Despite the fact that House Republicans will be defending 178 seats compared to 255 for Democrats (a 41% to 59% difference), GOP Representatives on the Hill are looking at the very real possibility of falling even further into the minority in 2010.
Going into the 2006 midterm elections, Republicans held a 15-seat majority over Democrats. They lost 30 seats in that contest, flipping the majority to Democrats for the first time since the Republican Revolution of 1994. They didn’t fare any better in the 2008 elections, losing another 21 seats. Further losses in 2010 will push Democrats closer to a 2/3 majority that would make passing legislation incredibly easy for the majority party. And while the first midterm following the election of a new president tends to go against the president’s party in Congress, House Republicans are fearing the worst.
A Diageo/Hotline Poll released this week shows that 49% of American voters approve of the job Democrats are doing in Congress, with only 38% disapproving. That’s an enormous change considering that just a few weeks ago, Congress’ overall approval rating sat at a paltry 17%. The Republican report card might have a lot to do with it. According to that same poll, only 26% of voters approve of the GOP’s performance.
What should be more troubling is the generic ballot question. When asked whether they’d be more likely to support a Democrat or a Republican for Congress in 2010, Democrats garnered 46%, an astonishing 24-point advantage over their Republican counterparts, who inspired only 22% of the support.
Republicans are drawing further fire over the stimulus bill, which has been a divisive issue on the Hill over the past week. House GOP members have promised to unilaterally oppose the legislation, and in fact voted unanimously against it (the bill passed 244-188). But a Gallup poll last week showed that 52% of voters support the stimulus package, compared to just 39% against. Democrats are already planning on running ads in the Republicans’ home districts aimed at their opposition to the legislation.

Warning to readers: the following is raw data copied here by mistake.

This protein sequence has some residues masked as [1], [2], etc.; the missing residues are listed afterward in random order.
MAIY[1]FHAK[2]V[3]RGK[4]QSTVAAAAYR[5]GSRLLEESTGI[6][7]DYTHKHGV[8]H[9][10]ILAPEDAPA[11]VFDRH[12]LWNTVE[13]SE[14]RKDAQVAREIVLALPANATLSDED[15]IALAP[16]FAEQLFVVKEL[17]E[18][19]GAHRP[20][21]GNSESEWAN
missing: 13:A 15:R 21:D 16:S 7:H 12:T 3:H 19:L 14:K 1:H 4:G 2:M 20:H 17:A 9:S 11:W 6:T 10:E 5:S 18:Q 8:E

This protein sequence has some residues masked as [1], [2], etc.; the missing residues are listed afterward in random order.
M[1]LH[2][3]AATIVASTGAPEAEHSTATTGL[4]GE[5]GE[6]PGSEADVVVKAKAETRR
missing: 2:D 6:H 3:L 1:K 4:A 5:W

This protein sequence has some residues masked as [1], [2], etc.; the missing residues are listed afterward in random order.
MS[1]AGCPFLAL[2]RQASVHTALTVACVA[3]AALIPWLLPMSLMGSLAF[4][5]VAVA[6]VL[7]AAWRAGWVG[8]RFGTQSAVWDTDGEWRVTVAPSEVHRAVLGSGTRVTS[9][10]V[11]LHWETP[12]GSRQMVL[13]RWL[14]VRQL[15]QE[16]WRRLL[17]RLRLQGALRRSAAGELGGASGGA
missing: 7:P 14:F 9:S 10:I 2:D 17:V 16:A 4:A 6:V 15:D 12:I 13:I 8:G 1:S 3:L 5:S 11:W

What hurts Republicans even further is Obama’s popularity, which- though it’s less than two weeks into his fledgling presidency- shows little sign of waning. Democrats on Capitol Hill have gone to great lengths to align themselves with their charismatic party leader, and even some Republicans have expressed interest in working with the new Administration.
Their traditional small government position notwithstanding, Republicans are struggling to define themselves in an era when voters are expecting their elected representatives to do something to halt the precipitous economic slide. But as the GOP goes through a period of transition, with new party Chairman Michael Steele winning election Friday, it’s experiencing difficulty identifying itself as anything other than the opposition party.
That platform never plays well during election cycles. And unless the GOP can mount a quick turnaround, the poll numbers that show yet another year of crippling defeats just might come to fruition.